Erin and their father slipped away the Saturday after Thanksgiving, once again joining forces in their migration.
“He really hates leaving Mom alone,” Erin explained as she and Lucy packed leftovers for her to take home. “She just doesn’t understand when he doesn’t go to visit. You know? Besides, on Sundays, they watch a sermon on TV.” Lucy nodded. She swallowed hard, realizing that she hadn’t asked Erin or Beth about their mother even once. Well, it was too late, now. She sent Erin and their father off with gentle hugs and whispered comforts, then simply waited for Beth’s departure, planned for the following morning.
“Saturday traffic, you know…” Beth explained. Lucy had no idea what she meant, but she nodded before retreating to strip down the newly vacated beds. She supposed that her plan, now, was to hide from Beth behind laundry and leftovers.
She might have guessed at the plan’s futility. Within hours of Erin’s desertion, Beth caught Lucy alone in the kitchen. She stationed herself on one side of the island, directly opposite Lucy.
“Lucy, can we talk?” Her voice was calm, but as solid as the granite against which she drummed her fingers.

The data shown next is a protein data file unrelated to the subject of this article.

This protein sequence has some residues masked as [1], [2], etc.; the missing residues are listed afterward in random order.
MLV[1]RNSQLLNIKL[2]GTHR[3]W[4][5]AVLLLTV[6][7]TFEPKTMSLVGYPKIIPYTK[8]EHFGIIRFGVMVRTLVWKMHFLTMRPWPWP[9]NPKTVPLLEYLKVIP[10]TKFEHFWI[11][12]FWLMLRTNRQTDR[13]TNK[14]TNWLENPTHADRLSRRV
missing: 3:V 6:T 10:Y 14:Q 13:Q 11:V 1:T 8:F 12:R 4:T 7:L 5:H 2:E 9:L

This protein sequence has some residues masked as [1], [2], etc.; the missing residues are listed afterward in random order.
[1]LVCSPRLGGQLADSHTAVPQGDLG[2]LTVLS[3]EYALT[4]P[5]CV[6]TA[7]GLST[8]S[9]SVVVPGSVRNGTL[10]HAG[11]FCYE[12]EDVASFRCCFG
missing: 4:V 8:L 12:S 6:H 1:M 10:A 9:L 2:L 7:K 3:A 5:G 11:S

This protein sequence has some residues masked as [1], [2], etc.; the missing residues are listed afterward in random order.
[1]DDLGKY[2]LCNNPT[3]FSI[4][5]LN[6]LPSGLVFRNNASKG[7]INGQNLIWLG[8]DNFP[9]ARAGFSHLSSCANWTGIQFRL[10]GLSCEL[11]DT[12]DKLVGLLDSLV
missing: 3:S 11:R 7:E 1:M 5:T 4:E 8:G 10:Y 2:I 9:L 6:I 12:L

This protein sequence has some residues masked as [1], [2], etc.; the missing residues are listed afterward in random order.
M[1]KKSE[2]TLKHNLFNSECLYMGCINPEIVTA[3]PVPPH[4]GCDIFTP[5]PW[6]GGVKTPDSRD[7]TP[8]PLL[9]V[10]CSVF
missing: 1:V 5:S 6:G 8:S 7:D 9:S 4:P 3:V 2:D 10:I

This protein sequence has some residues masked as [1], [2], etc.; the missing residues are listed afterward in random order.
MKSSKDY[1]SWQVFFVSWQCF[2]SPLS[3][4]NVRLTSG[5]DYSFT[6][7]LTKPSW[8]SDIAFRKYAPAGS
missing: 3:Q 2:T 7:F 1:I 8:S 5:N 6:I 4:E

“Of course,” Lucy relented. “What’s up?” She didn’t look at her sister, but busied her hands folding and refolding a damp kitchen towel.
“I wanted to save this until the end….” Beth continued. She pulled in a deep breath. “Well… I got a notice of late payment from Acorn Ridge.” Acorn Ridge. Beth was the only member of the family who refused to call it “the home.” As she explained when asked, things have names, and names are meant to be used.
“Hm-mm,” Lucy acknowledged. She had received the same notice, printed, as she recalled, on mint-green paper.
“Lucy… it was your turn to pay.”
“Yes.” Lucy kept her voice low. “It’s just… not possible at the moment.” She glanced up at Beth to study the effect of her half-explanation. Beth’s eyebrows rose into two ferocious arcs.
“What does that mean? This is our system— the system we agreed on!”
“I know, Beth. I’m sorry. We just can’t.”
“I don’t understand.” Lucy sighed.
“There’s not much to understand. We don’t have the money right now.”
“Lucy, you’re not some college kid, not some newlywed. You’re forty-four years old. Old enough to take some res— “